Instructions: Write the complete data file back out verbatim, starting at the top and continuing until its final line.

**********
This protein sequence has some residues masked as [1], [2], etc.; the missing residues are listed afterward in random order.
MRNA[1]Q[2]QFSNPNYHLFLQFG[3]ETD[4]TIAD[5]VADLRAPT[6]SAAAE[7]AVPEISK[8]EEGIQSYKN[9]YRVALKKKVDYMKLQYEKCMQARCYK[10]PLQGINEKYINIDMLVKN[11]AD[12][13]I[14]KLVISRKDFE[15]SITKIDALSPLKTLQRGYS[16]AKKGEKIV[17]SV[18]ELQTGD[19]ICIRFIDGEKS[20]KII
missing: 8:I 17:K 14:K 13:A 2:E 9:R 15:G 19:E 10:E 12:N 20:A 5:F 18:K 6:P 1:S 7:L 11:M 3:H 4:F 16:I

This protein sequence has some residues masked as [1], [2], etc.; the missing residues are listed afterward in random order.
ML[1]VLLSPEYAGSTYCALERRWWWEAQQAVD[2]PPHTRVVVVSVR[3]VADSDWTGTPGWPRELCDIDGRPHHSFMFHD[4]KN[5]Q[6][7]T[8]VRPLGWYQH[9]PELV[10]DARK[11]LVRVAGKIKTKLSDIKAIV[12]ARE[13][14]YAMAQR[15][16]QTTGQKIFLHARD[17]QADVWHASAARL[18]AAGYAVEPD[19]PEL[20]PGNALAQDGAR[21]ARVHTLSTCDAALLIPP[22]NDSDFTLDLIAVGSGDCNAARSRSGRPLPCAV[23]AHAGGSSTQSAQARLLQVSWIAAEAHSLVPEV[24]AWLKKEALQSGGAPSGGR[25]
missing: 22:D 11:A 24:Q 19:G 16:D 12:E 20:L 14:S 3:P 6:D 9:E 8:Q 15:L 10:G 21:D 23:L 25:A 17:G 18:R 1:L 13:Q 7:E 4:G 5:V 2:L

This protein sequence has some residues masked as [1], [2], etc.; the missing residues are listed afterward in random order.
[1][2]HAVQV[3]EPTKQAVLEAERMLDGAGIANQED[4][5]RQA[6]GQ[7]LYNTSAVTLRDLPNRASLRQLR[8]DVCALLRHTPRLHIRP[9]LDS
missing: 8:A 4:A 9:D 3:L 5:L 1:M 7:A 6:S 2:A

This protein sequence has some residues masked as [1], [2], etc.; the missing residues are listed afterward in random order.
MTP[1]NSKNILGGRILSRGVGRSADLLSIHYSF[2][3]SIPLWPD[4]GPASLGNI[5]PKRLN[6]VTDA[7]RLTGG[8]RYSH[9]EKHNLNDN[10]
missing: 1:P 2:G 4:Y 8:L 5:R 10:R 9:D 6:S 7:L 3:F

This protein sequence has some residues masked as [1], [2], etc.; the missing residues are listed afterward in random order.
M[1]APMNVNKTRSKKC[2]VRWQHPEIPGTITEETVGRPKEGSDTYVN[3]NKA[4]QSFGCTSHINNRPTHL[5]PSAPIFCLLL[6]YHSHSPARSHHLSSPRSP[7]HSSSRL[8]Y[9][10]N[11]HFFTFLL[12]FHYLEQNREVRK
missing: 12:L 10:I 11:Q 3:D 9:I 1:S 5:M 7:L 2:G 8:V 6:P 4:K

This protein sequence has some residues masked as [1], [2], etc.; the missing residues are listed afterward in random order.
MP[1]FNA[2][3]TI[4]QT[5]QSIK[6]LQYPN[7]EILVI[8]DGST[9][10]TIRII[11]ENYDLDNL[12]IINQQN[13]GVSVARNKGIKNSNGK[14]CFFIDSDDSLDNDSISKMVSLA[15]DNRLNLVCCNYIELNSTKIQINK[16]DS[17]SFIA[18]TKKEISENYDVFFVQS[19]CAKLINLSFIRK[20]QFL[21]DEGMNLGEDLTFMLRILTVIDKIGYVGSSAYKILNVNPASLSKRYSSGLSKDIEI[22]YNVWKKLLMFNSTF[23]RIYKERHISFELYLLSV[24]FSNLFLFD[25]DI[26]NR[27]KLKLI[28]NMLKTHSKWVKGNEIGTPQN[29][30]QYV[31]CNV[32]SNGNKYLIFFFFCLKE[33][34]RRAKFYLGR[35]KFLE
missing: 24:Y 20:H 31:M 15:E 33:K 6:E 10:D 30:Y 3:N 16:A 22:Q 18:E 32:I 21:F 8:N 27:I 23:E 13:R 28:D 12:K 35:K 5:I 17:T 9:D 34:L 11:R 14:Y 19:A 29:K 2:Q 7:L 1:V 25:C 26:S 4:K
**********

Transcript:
This protein sequence has some residues masked as [1], [2], etc.; the missing residues are listed afterward in random order.
MRNA[1]Q[2]QFSNPNYHLFLQFG[3]ETD[4]TIAD[5]VADLRAPT[6]SAAAE[7]AVPEISK[8]EEGIQSYKN[9]YRVALKKKVDYMKLQYEKCMQARCYK[10]PLQGINEKYINIDMLVKN[11]AD[12][13]I[14]KLVISRKDFE[15]SITKIDALSPLKTLQRGYS[16]AKKGEKIV[17]SV[18]ELQTGD[19]ICIRFIDGEKS[20]KII
missing: 8:I 17:K 14:K 13:A 2:E 9:R 15:G 19:E 10:E 12:N 20:A 5:F 18:K 6:P 1:S 7:L 11:M 3:H 4:F 16:I

This protein sequence has some residues masked as [1], [2], etc.; the missing residues are listed afterward in random order.
ML[1]VLLSPEYAGSTYCALERRWWWEAQQAVD[2]PPHTRVVVVSVR[3]VADSDWTGTPGWPRELCDIDGRPHHSFMFHD[4]KN[5]Q[6][7]T[8]VRPLGWYQH[9]PELV[10]DARK[11]LVRVAGKIKTKLSDIKAIV[12]ARE[13][14]YAMAQR[15][16]QTTGQKIFLHARD[17]QADVWHASAARL[18]AAGYAVEPD[19]PEL[20]PGNALAQDGAR[21]ARVHTLSTCDAALLIPP[22]NDSDFTLDLIAVGSGDCNAARSRSGRPLPCAV[23]AHAGGSSTQSAQARLLQVSWIAAEAHSLVPEV[24]AWLKKEALQSGGAPSGGR[25]
missing: 22:D 11:A 24:Q 19:G 16:D 12:E 20:L 14:S 3:P 6:D 9:E 8:Q 15:L 10:G 21:D 23:L 25:A 17:G 18:R 1:L 13:Q 7:E 4:G 5:V 2:L

This protein sequence has some residues masked as [1], [2], etc.; the missing residues are listed afterward in random order.
[1][2]HAVQV[3]EPTKQAVLEAERMLDGAGIANQED[4][5]RQA[6]GQ[7]LYNTSAVTLRDLPNRASLRQLR[8]DVCALLRHTPRLHIRP[9]LDS
missing: 8:A 4:A 9:D 3:L 5:L 1:M 7:A 6:S 2:A

This protein sequence has some residues masked as [1], [2], etc.; the missing residues are listed afterward in random order.
MTP[1]NSKNILGGRILSRGVGRSADLLSIHYSF[2][3]SIPLWPD[4]GPASLGNI[5]PKRLN[6]VTDA[7]RLTGG[8]RYSH[9]EKHNLNDN[10]
missing: 1:P 2:G 4:Y 8:L 5:R 10:R 9:D 6:S 7:L 3:F

This protein sequence has some residues masked as [1], [2], etc.; the missing residues are listed afterward in random order.
M[1]APMNVNKTRSKKC[2]VRWQHPEIPGTITEETVGRPKEGSDTYVN[3]NKA[4]QSFGCTSHINNRPTHL[5]PSAPIFCLLL[6]YHSHSPARSHHLSSPRSP[7]HSSSRL[8]Y[9][10]N[11]HFFTFLL[12]FHYLEQNREVRK
missing: 12:L 10:I 11:Q 3:D 9:I 1:S 5:M 7:L 2:G 8:V 6:P 4:K

This protein sequence has some residues masked as [1], [2], etc.; the missing residues are listed afterward in random order.
MP[1]FNA[2][3]TI[4]QT[5]QSIK[6]LQYPN[7]EILVI[8]DGST[9][10]TIRII[11]ENYDLDNL[12]IINQQN[13]GVSVARNKGIKNSNGK[14]CFFIDSDDSLDNDSISKMVSLA[15]DNRLNLVCCNYIELNSTKIQINK[16]DS[17]SFIA[18]TKKEISENYDVFFVQS[19]CAKLINLSFIRK[20]QFL[21]DEGMNLGEDLTFMLRILTVIDKIGYVGSSAYKILNVNPASLSKRYSSGLSKDIEI[22]YNVWKKLLMFNSTF[23]RIYKERHISFELYLLSV[24]FSNLFLFD[25]DI[26]NR[27]KLKLI[28]NMLKTHSKWVKGNEIGTPQN[29][30]QYV[31]CNV[32]SNGNKYLIFFFFCLKE[33][34]RRAKFYLGR[35]KFLE
missing: 24:Y 20:H 31:M 15:E 33:K 6:E 10:D 30:Y 3:N 16:A 22:Q 18:E 32:I 21:F 8:N 27:I 23:E 13:R 28:D 12:K 35:K 5:I 17:T 9:D 34:L 11:R 14:Y 19:A 29:K 2:Q 7:L 1:V 25:C 26:S 4:K